Pink City Turns Red

14 May 2008, by Brian in Locale

One of the great rewards we’ve gained from traveling around the world is a sense of identification with the places we’ve been too, even if briefly (like 4 days in Morocco or Cuba). It’s one thing to talk about the people or politics of a place when your exposure is through reading a book, or a movie, or a (you’d have to assume biased in some, maybe unknown, way) report in the media. When you’ve been there, talked to people, made new friends, smelled the air and walked the streets it obviously becomes more than a story you see flash across the news, it evokes memories, and maybe concern for the people you met. This can be really gratifying… I mean, you feel worldly, cultured, experienced, and life’s more fun that way. As with everything the bad comes with the good, so when we hear about the violence in Tibet (and the earthquakes in neighboring Chengdu, geez they just can’t catch a break!) there is a strong feeling of concern, much more than the general sympathy you might feel hearing about any disaster anywhere else.

So it was again when we read about bomb blasts in Jaipur yesterday. It’s the capitol and largest city in Rajasthan, the Indian state bordering Pakistan, so maybe that makes it a target for this alleged terrorist activity… but it’s also where I fondly remember explosions of an entirely different nature. I’m left feeling a bit naive again, about my judgment of the politics of the region after being there… but when we traveled through Rajasthan during the very tense time of Benazir Bhutto’s return to her home town in Pakistan, and the following crackdown by Musharraf which resulted in martial law, I never felt unsafe or that the tension was spreading into daily life in India. In fact, when we were in Jodhpur people were openly joking about how the events in Pakistan would affect the cricket championship tournaments in India! Surely the cricket tournament would still be on, yes? Would Pakistan be able to compete? These were the worries of the day back in November. Could this really be a terrorist plot? Is my skepticism naive also? Jaipur Fireworks - DiwaliI can’t help but think, as in Tibet, that something other than what’s being reported is going on, based on my limited and totally anecdotal (but still personally compelling) experience. I don’t remember the Jaipur being reported on in these stories, and I do remember everything in India being confusing and not exactly as it seems… so until I’m able to read more I’ll remain somewhat skeptical. These reports are scary though… again, seeing photos of explosions, fire, on bloodied streets that we have just recently walked down. I think back to the hotel owner who happily let me set fireworks off his roof during Diwali. Is he ok? There is also a little guilt at feeling lucky… lucky that this didn’t happen while we were there, lucky to have experienced Jaipur before all this happened. Maybe that’s natural and I shouldn’t feel guilty about it. I just hope my more optimistic view of the region will prevail and this violence doesn’t become more widespread.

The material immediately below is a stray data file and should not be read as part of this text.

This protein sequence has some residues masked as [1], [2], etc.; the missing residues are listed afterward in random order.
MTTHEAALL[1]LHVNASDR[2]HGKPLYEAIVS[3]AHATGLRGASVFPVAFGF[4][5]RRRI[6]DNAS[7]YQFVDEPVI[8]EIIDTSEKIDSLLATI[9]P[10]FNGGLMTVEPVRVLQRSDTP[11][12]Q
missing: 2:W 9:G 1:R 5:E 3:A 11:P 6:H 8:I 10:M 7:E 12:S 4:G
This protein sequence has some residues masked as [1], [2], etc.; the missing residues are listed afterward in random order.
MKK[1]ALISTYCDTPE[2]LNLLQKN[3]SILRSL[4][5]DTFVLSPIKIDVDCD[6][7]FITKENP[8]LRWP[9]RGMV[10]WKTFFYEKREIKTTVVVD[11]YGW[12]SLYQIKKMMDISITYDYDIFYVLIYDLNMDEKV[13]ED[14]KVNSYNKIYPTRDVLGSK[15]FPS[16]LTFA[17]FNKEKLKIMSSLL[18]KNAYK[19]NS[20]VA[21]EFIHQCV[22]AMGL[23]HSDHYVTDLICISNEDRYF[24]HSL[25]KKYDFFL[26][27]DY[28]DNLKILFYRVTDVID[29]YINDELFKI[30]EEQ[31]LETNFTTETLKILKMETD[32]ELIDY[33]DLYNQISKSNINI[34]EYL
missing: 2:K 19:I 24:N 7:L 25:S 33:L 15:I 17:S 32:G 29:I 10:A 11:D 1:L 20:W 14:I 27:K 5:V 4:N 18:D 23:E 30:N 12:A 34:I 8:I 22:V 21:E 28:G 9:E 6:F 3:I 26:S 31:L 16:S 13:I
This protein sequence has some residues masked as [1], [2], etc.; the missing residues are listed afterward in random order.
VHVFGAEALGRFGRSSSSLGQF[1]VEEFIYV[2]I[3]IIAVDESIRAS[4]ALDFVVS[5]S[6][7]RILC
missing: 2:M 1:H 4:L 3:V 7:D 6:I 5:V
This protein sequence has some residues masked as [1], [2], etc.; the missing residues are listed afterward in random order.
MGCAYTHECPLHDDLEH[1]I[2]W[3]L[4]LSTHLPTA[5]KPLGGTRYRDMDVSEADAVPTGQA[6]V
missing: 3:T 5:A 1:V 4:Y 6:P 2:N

Jaipur in November
vs. Jaipur
Jaipur Today
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